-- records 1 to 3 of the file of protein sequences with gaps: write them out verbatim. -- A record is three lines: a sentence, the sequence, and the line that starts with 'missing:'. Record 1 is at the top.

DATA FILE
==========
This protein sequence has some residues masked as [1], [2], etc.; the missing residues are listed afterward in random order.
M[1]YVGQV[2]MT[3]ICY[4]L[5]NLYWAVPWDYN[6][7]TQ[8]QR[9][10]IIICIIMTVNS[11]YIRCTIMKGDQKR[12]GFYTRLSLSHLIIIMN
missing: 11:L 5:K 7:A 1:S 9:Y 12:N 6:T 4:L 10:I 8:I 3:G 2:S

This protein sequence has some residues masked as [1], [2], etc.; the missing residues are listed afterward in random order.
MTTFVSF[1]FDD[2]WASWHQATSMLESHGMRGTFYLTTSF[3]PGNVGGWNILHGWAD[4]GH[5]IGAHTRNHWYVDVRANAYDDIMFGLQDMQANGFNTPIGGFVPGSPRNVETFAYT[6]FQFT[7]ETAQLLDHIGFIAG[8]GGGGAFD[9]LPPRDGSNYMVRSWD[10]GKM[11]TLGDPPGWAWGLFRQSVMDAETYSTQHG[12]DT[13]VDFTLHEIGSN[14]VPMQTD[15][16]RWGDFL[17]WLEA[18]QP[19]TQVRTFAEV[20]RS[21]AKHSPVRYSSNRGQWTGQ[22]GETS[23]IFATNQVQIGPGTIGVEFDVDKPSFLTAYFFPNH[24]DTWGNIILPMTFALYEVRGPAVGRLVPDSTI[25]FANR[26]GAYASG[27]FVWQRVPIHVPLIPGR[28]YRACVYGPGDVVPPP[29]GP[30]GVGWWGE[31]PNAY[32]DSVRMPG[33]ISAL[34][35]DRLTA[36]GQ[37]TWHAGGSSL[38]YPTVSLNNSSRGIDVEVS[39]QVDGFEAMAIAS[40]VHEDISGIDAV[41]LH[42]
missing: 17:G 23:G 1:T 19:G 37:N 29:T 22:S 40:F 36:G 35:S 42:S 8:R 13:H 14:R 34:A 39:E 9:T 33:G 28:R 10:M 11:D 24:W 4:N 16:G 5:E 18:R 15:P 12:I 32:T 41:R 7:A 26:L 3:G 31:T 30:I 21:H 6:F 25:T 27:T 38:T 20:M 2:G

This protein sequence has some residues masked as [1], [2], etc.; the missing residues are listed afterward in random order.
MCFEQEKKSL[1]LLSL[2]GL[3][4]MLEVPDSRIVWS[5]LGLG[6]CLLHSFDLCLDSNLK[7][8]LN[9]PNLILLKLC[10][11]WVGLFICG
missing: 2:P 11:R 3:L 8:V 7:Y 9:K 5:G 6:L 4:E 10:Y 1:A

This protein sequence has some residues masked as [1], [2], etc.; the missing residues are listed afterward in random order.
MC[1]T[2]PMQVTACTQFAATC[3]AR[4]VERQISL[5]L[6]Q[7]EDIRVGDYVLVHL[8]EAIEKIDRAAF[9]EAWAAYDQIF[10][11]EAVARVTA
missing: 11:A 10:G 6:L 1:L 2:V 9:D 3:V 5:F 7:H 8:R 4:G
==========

This protein sequence has some residues masked as [1], [2], etc.; the missing residues are listed afterward in random order.
M[1]YVGQV[2]MT[3]ICY[4]L[5]NLYWAVPWDYN[6][7]TQ[8]QR[9][10]IIICIIMTVNS[11]YIRCTIMKGDQKR[12]GFYTRLSLSHLIIIMN
missing: 11:L 5:K 7:A 1:S 9:Y 12:N 6:T 4:L 10:I 8:I 3:G 2:S

This protein sequence has some residues masked as [1], [2], etc.; the missing residues are listed afterward in random order.
MTTFVSF[1]FDD[2]WASWHQATSMLESHGMRGTFYLTTSF[3]PGNVGGWNILHGWAD[4]GH[5]IGAHTRNHWYVDVRANAYDDIMFGLQDMQANGFNTPIGGFVPGSPRNVETFAYT[6]FQFT[7]ETAQLLDHIGFIAG[8]GGGGAFD[9]LPPRDGSNYMVRSWD[10]GKM[11]TLGDPPGWAWGLFRQSVMDAETYSTQHG[12]DT[13]VDFTLHEIGSN[14]VPMQTD[15][16]RWGDFL[17]WLEA[18]QP[19]TQVRTFAEV[20]RS[21]AKHSPVRYSSNRGQWTGQ[22]GETS[23]IFATNQVQIGPGTIGVEFDVDKPSFLTAYFFPNH[24]DTWGNIILPMTFALYEVRGPAVGRLVPDSTI[25]FANR[26]GAYASG[27]FVWQRVPIHVPLIPGR[28]YRACVYGPGDVVPPP[29]GP[30]GVGWWGE[31]PNAY[32]DSVRMPG[33]ISAL[34][35]DRLTA[36]GQ[37]TWHAGGSSL[38]YPTVSLNNSSRGIDVEVS[39]QVDGFEAMAIAS[40]VHEDISGIDAV[41]LH[42]
missing: 17:G 23:G 1:T 19:G 37:N 29:T 22:S 40:F 36:G 35:S 42:S 8:R 13:H 14:R 34:A 39:E 9:T 33:G 28:R 10:M 11:D 24:W 4:N 16:G 5:E 18:R 15:P 12:I 32:T 41:R 7:A 26:L 3:G 31:T 30:I 21:H 6:F 25:T 27:T 38:T 20:M 2:G

This protein sequence has some residues masked as [1], [2], etc.; the missing residues are listed afterward in random order.
MCFEQEKKSL[1]LLSL[2]GL[3][4]MLEVPDSRIVWS[5]LGLG[6]CLLHSFDLCLDSNLK[7][8]LN[9]PNLILLKLC[10][11]WVGLFICG
missing: 2:P 11:R 3:L 8:V 7:Y 9:K 5:G 6:L 4:E 10:Y 1:A